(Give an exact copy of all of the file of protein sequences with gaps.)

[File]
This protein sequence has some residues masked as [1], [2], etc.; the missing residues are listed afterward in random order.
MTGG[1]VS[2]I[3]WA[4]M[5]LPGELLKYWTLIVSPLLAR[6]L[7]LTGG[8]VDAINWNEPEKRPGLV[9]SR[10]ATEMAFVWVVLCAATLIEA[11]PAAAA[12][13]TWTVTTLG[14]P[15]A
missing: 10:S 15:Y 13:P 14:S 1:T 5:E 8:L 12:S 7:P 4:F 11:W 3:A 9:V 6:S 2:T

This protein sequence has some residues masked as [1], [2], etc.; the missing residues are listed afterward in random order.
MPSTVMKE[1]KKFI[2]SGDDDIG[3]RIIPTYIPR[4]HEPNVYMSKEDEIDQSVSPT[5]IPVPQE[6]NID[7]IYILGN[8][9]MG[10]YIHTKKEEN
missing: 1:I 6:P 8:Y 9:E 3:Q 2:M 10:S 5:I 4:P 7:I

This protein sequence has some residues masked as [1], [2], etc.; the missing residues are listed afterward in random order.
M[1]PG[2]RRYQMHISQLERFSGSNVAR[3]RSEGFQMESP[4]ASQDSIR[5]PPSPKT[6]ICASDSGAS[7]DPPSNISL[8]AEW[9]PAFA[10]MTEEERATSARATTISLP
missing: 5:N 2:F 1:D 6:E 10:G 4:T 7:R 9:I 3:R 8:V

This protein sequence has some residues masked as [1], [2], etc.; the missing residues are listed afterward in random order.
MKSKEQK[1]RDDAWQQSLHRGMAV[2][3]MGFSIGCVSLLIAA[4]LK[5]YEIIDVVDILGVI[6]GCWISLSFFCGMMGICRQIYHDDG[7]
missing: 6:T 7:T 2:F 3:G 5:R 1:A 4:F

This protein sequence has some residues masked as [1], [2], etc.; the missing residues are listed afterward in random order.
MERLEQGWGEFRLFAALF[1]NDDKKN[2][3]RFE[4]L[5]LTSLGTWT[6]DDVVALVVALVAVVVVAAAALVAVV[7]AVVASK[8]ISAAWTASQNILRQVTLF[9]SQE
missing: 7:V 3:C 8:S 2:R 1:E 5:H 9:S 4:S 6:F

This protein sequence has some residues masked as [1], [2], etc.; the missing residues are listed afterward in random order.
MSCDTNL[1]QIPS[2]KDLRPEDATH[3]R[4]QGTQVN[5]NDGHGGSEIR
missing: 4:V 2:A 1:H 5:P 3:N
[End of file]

This protein sequence has some residues masked as [1], [2], etc.; the missing residues are listed afterward in random order.
MTGG[1]VS[2]I[3]WA[4]M[5]LPGELLKYWTLIVSPLLAR[6]L[7]LTGG[8]VDAINWNEPEKRPGLV[9]SR[10]ATEMAFVWVVLCAATLIEA[11]PAAAA[12][13]TWTVTTLG[14]P[15]A
missing: 10:S 15:Y 13:P 14:S 1:T 5:E 8:L 12:S 7:P 4:F 11:W 3:A 9:V 6:S 2:T

This protein sequence has some residues masked as [1], [2], etc.; the missing residues are listed afterward in random order.
MPSTVMKE[1]KKFI[2]SGDDDIG[3]RIIPTYIPR[4]HEPNVYMSKEDEIDQSVSPT[5]IPVPQE[6]NID[7]IYILGN[8][9]MG[10]YIHTKKEEN
missing: 1:I 6:P 8:Y 9:E 3:Q 2:M 10:S 5:I 4:P 7:I

This protein sequence has some residues masked as [1], [2], etc.; the missing residues are listed afterward in random order.
M[1]PG[2]RRYQMHISQLERFSGSNVAR[3]RSEGFQMESP[4]ASQDSIR[5]PPSPKT[6]ICASDSGAS[7]DPPSNISL[8]AEW[9]PAFA[10]MTEEERATSARATTISLP
missing: 5:N 2:F 1:D 6:E 10:G 4:T 7:R 9:I 3:R 8:V

This protein sequence has some residues masked as [1], [2], etc.; the missing residues are listed afterward in random order.
MKSKEQK[1]RDDAWQQSLHRGMAV[2][3]MGFSIGCVSLLIAA[4]LK[5]YEIIDVVDILGVI[6]GCWISLSFFCGMMGICRQIYHDDG[7]
missing: 6:T 7:T 2:F 3:G 5:R 1:A 4:F

This protein sequence has some residues masked as [1], [2], etc.; the missing residues are listed afterward in random order.
MERLEQGWGEFRLFAALF[1]NDDKKN[2][3]RFE[4]L[5]LTSLGTWT[6]DDVVALVVALVAVVVVAAAALVAVV[7]AVVASK[8]ISAAWTASQNILRQVTLF[9]SQE
missing: 7:V 3:C 8:S 2:R 1:E 5:H 9:S 4:S 6:F

This protein sequence has some residues masked as [1], [2], etc.; the missing residues are listed afterward in random order.
MSCDTNL[1]QIPS[2]KDLRPEDATH[3]R[4]QGTQVN[5]NDGHGGSEIR
missing: 4:V 2:A 1:H 5:P 3:N